OPINION — Amazingly, parole board investigation turns up nothing
With great shock and amazement, I write to tell you that, after a few weeks study which concluded that “there was nothing to worry about with the Virginia parole board,” they found no problems at all other than the possibility that the lead investigator may possibly have had a bias.
I would have been even more shocked if an out-of-state law firm with strong Democrat ties had found anything. Considering the fact that the law firm was handpicked by the sitting Democrat Attorney General Mark Herring, Gov. Ralph Northam’s staff and the Democrat leadership of the House and Senate in an election year, I would have expected they would have called for the tar and feathering of the investigator. You might remember that the investigator was praised for the quality of her work just six months ago.
The law firm must have been laughing all the way back home for the wasted tax dollars that they were paid to say, “nothing to see.” A sum of a quarter of a million dollars was given to them for this charade. Their investigation never spoke to the inspector general’s investigator.
As I reported to you weeks ago, this was never expected to be anything more than a face-saving exercise to protect Governor Northam. The facts were before the administration and the General Assembly without wasting this money. The parole board’s long-established policy requires that when a murderer or rapist is to be considered for parole release, the board must inform the local commonwealth attorney and family members. They must be given the opportunity to weigh into the consideration of early release. This was not done in this case in which a policeman was murdered, nor in the other half dozen cases in which the governor completely ignored.
No one seems to know why the parole board decided to go off on a tangent that was contradictory to their own policy. One thing is clear, however; the three-member board was led astray by then Chairman Adrianne Bennett. We know she is an attorney and, therefore, should know the law. She was appointed by then Governor Terry McAuliffe and was selected as chairman by Governor Northam. She was elected as a Virginia Beach judge in March 2020. She started as judge in April. During the last days of her term as chairman of the parole board, she went wild.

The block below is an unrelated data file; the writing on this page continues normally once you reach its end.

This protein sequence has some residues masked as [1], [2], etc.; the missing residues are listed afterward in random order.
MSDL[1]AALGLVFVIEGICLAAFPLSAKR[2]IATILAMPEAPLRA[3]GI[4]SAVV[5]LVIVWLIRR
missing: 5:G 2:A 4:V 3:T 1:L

As the Richmond Times-Dispatch reported, “Bennett also released more than 100 parolees from supervision without any recommendation from local parole officers. And the newspaper reported that in one case she directed parole board notifications to be turned off for the surrogate grandmother of a 17-year-old girl, Gwendolyn ‘Angel’ Thomas, who was murdered by her 27-year-old boyfriend in 1992. After initially denying parole in 2020 to the boyfriend, Hugh Joseph Brown, the parole board reconsidered and released him.”
Months ago, I called for Governor Northam to stop this farce, fess up that his administration was wrong in not admitting that an appointee had erred and get this issue behind him. Instead, he and his staff chose to try to shift blame. They chose to harass and then fire an exemplary investigator and waste $250,000 on this deflection to hide behind.
Interestingly, Judge Bennett went on extended leave in April, and court clerks were instructed not to reach out to her with questions. Currently, she is receiving pay for not working, while the taxpayers are paying for substitute judges to handle the work she should be performing.
The result of all this? Virginia has one less quality state employee, and several murderers and rapists are walking around our communities. Hundreds more that were on supervised parole are no longer required to report where they are and what they are doing. They now can move freely into unsuspecting communities.
Someday, Governor Northam may bother to tell us why.
Frank Ruff Jr. represents Charlotte in the state Senate. His email address is Sen.Ruff@verizon.net.